Rank #1: #18 || The defection of a Roger Ailes warrior
"Very earlier on, Roger called me Ailes Junior. He told my dad, 'I've never met anyone more like me than Joe.'" As the protégé of Fox News chairman Roger Ailes, Joe Lindsley was closer to the man who built Fox News than any Fox executive. He helped write Ailes' speeches, sat next to him at executive meetings, and went to church with his family on Sundays. What moved the ambitious twenty-something to abandon the conservative media titan?
For a deeper dive into his epic odyssey, check out Joe's memoir — Fake News / True Story: www.inkshares.com/books/fake-news-true-story
Rank #2: #13 || Navigating wealth within cross-class relationships
'I was taught that money is not something you talk about, because once people know you have it, you’ll get taken advantage of.' Like many young members of the 1%, Michelle inherited immense wealth at an early age. In a separate but parallel tale, so did Abe. For many years, they didn't talk about their wealth or know what to do with it, and ultimately denied its existence. Being involved in cross-class relationships only thickened the plot. Then Michelle and Abe discovered Resource Generation, an organization mobilizing young people with wealth around redistribution.
How is learning to talk about wealth essential to doing something with it? How do we navigate wealth disparity within the context of cross-class relationships? And how might that be a microcosm for alleviating wealth disparity in our country? Tune in for a rich, two-story episode.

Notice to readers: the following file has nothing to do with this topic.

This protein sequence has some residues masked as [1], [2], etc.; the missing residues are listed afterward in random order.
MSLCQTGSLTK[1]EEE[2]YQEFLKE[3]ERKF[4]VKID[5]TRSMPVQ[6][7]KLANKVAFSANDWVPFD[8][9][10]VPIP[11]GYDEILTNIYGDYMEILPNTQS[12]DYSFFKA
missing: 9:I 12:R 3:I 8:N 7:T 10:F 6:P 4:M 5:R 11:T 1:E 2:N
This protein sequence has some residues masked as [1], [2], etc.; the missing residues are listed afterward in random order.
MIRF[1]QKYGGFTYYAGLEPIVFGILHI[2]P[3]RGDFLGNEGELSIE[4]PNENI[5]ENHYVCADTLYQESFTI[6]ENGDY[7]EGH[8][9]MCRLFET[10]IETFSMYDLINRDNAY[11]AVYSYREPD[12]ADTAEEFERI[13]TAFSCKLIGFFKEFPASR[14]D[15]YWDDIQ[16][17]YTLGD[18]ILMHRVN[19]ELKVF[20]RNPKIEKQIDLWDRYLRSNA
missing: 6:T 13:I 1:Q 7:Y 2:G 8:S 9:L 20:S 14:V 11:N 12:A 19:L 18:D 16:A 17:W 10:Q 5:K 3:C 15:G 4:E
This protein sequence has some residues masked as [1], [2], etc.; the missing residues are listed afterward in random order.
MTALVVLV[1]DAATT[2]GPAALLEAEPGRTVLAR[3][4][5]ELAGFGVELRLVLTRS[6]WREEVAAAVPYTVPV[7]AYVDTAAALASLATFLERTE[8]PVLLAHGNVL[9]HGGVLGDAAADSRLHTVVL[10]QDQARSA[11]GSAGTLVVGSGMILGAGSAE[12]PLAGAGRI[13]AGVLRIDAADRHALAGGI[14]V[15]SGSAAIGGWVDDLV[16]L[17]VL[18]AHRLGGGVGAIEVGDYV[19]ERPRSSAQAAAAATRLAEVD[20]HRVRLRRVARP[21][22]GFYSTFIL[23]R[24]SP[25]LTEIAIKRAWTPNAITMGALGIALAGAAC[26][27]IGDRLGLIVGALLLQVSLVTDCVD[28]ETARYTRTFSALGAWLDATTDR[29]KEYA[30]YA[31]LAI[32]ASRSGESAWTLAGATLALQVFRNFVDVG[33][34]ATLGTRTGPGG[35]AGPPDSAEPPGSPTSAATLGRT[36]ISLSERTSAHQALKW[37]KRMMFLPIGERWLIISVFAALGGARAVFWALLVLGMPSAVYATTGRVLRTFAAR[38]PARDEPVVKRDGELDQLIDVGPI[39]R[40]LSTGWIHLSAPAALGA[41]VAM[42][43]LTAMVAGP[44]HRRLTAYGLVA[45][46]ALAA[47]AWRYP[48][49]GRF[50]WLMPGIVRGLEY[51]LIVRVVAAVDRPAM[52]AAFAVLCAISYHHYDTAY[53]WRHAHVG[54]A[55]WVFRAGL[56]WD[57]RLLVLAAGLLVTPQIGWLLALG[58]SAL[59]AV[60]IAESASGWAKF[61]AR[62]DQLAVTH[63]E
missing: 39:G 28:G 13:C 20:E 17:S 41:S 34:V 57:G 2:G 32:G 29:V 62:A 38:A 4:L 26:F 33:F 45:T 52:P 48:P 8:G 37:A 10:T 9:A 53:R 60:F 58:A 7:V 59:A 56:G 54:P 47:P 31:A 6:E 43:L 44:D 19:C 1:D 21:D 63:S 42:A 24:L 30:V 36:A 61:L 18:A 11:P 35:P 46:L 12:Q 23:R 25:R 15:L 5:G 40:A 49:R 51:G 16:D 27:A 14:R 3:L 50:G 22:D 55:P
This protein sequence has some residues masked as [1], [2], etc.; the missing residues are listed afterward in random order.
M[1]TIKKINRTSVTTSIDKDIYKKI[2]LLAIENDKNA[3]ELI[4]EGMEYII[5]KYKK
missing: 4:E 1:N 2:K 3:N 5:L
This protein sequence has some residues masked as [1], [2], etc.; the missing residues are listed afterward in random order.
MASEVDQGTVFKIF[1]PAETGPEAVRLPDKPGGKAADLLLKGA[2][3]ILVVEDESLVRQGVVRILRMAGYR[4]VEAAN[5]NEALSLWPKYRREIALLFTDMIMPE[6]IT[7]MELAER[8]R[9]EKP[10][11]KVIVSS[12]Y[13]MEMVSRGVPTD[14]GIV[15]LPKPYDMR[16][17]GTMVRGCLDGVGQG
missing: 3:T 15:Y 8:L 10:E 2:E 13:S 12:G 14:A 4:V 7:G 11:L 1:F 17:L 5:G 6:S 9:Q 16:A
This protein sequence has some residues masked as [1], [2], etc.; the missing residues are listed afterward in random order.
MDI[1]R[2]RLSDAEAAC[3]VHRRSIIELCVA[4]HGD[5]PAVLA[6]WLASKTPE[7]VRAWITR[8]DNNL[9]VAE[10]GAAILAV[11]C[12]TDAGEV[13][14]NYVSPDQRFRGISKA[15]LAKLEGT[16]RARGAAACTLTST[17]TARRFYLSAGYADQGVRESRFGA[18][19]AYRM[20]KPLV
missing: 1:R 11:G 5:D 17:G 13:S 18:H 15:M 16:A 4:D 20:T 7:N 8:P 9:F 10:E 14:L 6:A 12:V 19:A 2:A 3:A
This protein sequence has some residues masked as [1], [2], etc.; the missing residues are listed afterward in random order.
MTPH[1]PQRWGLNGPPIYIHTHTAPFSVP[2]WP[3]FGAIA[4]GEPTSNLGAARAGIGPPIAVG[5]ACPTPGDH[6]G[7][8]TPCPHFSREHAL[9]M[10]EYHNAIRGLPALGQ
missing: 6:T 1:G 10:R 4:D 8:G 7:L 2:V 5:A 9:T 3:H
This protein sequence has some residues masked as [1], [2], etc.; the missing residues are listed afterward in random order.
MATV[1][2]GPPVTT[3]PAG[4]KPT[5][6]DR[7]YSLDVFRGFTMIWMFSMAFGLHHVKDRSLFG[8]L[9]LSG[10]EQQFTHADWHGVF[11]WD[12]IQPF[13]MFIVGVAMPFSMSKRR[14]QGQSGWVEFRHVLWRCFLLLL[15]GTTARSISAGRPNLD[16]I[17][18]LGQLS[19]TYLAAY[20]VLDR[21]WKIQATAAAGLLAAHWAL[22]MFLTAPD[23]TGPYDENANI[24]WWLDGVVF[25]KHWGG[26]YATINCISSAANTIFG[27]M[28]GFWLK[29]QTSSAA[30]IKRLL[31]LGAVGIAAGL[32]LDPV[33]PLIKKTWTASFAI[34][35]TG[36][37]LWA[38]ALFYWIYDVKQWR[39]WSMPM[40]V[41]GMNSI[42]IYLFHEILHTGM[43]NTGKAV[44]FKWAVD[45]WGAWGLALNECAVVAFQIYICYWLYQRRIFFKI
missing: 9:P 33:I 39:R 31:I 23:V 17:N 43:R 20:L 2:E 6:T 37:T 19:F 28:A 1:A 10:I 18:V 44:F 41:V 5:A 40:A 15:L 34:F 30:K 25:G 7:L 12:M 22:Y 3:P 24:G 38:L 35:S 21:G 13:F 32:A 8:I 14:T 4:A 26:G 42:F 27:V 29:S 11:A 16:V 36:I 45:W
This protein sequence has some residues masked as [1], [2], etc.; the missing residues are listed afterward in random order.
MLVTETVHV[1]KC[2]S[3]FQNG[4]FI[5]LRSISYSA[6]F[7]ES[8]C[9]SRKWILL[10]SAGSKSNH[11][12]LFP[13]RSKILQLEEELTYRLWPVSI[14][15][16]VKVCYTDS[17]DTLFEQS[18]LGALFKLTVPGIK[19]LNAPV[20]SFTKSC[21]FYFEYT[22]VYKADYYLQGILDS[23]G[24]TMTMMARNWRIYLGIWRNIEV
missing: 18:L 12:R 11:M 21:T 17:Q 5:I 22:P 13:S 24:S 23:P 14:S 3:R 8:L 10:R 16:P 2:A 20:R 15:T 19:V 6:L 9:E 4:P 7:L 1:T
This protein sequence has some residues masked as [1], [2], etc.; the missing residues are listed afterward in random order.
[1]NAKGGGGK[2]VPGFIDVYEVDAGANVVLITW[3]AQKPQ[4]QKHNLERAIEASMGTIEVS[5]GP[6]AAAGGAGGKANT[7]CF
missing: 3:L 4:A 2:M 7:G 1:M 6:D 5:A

CORRECTION: This episode mistakenly refers to Abe’s trust, which he doesn't have.
Rank #3: #9 || Defecting from the Donald
"One of my co-workers said, 'Trump supporters are without exception the worst people I've ever met, they're almost sub-human.' And I'm standing there thinking, you know, we're friends, but I think I'll keep my mouth shut." That's Alex Mamach, a young white Chicago native who grew up in a poor and diverse suburb of Chicago. He gives voice to why millions of Americans support Donald Trump: because Trump speaks to his marginalized constituency in a way that neither party has done in decades. And when his co-worker, the political establishment, and the media accuse Trump supporters of being sub-human, ignorant, and racist, it only entrenches their support and reinforces the notion that only he cares about poor white Americans.
So why did Alex defect from the Donald, and who did he switch to? Tune in for that, but for now, a sneak peak into how Trump supporters might be moved in a new direction: by appealing to their nobler intentions.